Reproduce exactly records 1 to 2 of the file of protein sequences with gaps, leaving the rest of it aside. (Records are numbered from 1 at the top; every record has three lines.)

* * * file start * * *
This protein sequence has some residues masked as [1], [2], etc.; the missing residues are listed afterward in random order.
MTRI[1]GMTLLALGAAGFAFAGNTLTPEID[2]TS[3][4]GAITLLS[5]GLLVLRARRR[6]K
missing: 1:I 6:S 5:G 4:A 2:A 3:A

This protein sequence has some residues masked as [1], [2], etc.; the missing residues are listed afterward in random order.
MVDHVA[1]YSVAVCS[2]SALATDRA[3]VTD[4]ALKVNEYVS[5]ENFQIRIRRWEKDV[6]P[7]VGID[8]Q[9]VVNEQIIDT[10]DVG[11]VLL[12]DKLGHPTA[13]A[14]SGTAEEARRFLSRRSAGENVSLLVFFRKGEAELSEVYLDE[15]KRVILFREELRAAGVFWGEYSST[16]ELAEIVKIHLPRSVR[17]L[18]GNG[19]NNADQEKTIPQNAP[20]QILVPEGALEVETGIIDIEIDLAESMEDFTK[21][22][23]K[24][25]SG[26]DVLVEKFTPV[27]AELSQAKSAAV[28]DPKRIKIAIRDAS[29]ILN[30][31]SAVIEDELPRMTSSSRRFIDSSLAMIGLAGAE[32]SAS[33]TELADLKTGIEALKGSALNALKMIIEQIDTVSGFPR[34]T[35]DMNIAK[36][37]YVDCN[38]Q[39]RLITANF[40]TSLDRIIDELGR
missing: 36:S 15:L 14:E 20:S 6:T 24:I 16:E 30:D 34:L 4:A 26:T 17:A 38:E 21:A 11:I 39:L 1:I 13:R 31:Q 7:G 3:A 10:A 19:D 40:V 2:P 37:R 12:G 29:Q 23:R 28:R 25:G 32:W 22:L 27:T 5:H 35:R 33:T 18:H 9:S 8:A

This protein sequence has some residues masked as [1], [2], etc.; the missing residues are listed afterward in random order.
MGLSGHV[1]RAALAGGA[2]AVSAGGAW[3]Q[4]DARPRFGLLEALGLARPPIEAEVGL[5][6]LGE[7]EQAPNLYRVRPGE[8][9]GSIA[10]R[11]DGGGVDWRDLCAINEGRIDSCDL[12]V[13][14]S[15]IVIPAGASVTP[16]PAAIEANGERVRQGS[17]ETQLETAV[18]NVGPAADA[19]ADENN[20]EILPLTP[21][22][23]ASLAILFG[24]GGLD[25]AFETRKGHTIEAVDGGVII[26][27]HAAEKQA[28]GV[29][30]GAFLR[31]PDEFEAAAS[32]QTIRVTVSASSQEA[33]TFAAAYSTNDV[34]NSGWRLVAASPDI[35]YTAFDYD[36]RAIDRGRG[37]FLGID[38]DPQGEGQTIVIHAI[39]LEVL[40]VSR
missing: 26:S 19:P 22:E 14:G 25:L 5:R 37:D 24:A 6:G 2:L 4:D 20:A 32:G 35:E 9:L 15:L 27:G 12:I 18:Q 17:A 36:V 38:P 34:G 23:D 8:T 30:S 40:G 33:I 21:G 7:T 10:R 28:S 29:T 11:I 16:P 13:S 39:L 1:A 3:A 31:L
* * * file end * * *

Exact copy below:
This protein sequence has some residues masked as [1], [2], etc.; the missing residues are listed afterward in random order.
MTRI[1]GMTLLALGAAGFAFAGNTLTPEID[2]TS[3][4]GAITLLS[5]GLLVLRARRR[6]K
missing: 1:I 6:S 5:G 4:A 2:A 3:A

This protein sequence has some residues masked as [1], [2], etc.; the missing residues are listed afterward in random order.
MVDHVA[1]YSVAVCS[2]SALATDRA[3]VTD[4]ALKVNEYVS[5]ENFQIRIRRWEKDV[6]P[7]VGID[8]Q[9]VVNEQIIDT[10]DVG[11]VLL[12]DKLGHPTA[13]A[14]SGTAEEARRFLSRRSAGENVSLLVFFRKGEAELSEVYLDE[15]KRVILFREELRAAGVFWGEYSST[16]ELAEIVKIHLPRSVR[17]L[18]GNG[19]NNADQEKTIPQNAP[20]QILVPEGALEVETGIIDIEIDLAESMEDFTK[21][22][23]K[24][25]SG[26]DVLVEKFTPV[27]AELSQAKSAAV[28]DPKRIKIAIRDAS[29]ILN[30][31]SAVIEDELPRMTSSSRRFIDSSLAMIGLAGAE[32]SAS[33]TELADLKTGIEALKGSALNALKMIIEQIDTVSGFPR[34]T[35]DMNIAK[36][37]YVDCN[38]Q[39]RLITANF[40]TSLDRIIDELGR
missing: 36:S 15:L 14:E 20:S 6:T 24:I 16:E 30:D 34:L 4:A 26:T 17:A 38:E 21:A 11:I 39:L 1:I 13:R 31:Q 7:G 3:A 10:A 19:D 40:V 2:P 37:R 12:G 29:Q 23:R 28:R 25:G 32:W 22:L 27:T 5:H 35:R 33:T 18:H 9:S 8:A